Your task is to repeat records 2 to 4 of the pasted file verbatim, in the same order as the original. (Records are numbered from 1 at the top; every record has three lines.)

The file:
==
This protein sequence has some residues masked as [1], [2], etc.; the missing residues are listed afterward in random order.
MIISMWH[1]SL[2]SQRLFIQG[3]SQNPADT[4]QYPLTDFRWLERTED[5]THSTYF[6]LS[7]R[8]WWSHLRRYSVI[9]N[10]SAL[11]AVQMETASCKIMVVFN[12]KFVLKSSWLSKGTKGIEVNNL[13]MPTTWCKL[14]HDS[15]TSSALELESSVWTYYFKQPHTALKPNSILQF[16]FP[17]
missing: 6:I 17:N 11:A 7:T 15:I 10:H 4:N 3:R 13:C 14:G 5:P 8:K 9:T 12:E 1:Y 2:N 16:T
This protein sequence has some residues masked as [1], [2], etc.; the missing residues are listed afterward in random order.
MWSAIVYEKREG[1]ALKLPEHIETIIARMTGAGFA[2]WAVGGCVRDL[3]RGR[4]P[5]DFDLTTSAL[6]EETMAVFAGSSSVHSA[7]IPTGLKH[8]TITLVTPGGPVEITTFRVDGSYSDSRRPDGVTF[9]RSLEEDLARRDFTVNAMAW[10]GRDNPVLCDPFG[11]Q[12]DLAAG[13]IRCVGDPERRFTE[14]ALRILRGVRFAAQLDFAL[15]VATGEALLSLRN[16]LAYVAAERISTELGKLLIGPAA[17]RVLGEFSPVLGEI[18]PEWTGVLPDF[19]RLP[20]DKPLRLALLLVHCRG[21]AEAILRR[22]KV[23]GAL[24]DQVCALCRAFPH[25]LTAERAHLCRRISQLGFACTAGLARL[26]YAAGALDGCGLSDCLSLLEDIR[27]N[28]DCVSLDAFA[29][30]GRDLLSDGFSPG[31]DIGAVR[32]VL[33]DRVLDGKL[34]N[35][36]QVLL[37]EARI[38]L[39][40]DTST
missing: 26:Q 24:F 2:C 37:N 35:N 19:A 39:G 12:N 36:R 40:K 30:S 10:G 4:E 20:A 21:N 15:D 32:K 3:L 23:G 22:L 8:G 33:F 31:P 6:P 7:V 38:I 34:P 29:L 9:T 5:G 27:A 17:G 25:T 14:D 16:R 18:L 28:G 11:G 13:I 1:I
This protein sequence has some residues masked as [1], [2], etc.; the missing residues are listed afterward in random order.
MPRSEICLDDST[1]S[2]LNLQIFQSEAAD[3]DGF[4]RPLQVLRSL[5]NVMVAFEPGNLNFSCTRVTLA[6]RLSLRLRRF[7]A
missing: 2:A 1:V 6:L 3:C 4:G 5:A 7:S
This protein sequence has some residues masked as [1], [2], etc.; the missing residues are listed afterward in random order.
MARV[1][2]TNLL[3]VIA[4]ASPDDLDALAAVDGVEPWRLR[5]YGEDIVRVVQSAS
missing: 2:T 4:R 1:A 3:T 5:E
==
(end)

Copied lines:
This protein sequence has some residues masked as [1], [2], etc.; the missing residues are listed afterward in random order.
MWSAIVYEKREG[1]ALKLPEHIETIIARMTGAGFA[2]WAVGGCVRDL[3]RGR[4]P[5]DFDLTTSAL[6]EETMAVFAGSSSVHSA[7]IPTGLKH[8]TITLVTPGGPVEITTFRVDGSYSDSRRPDGVTF[9]RSLEEDLARRDFTVNAMAW[10]GRDNPVLCDPFG[11]Q[12]DLAAG[13]IRCVGDPERRFTE[14]ALRILRGVRFAAQLDFAL[15]VATGEALLSLRN[16]LAYVAAERISTELGKLLIGPAA[17]RVLGEFSPVLGEI[18]PEWTGVLPDF[19]RLP[20]DKPLRLALLLVHCRG[21]AEAILRR[22]KV[23]GAL[24]DQVCALCRAFPH[25]LTAERAHLCRRISQLGFACTAGLARL[26]YAAGALDGCGLSDCLSLLEDIR[27]N[28]DCVSLDAFA[29][30]GRDLLSDGFSPG[31]DIGAVR[32]VL[33]DRVLDGKL[34]N[35][36]QVLL[37]EARI[38]L[39][40]DTST
missing: 26:Q 24:F 2:C 37:N 35:N 19:A 39:G 12:N 36:R 40:K 30:S 10:G 4:E 20:A 21:N 15:D 32:K 3:L 23:G 22:L 8:G 33:F 31:P 6:P 7:V 38:I 34:P 29:L 9:T 5:G 27:A 17:G 25:T 14:D 16:R 18:L 28:G 11:G 13:I 1:I
This protein sequence has some residues masked as [1], [2], etc.; the missing residues are listed afterward in random order.
MPRSEICLDDST[1]S[2]LNLQIFQSEAAD[3]DGF[4]RPLQVLRSL[5]NVMVAFEPGNLNFSCTRVTLA[6]RLSLRLRRF[7]A
missing: 2:A 1:V 6:L 3:C 4:G 5:A 7:S
This protein sequence has some residues masked as [1], [2], etc.; the missing residues are listed afterward in random order.
MARV[1][2]TNLL[3]VIA[4]ASPDDLDALAAVDGVEPWRLR[5]YGEDIVRVVQSAS
missing: 2:T 4:R 1:A 3:T 5:E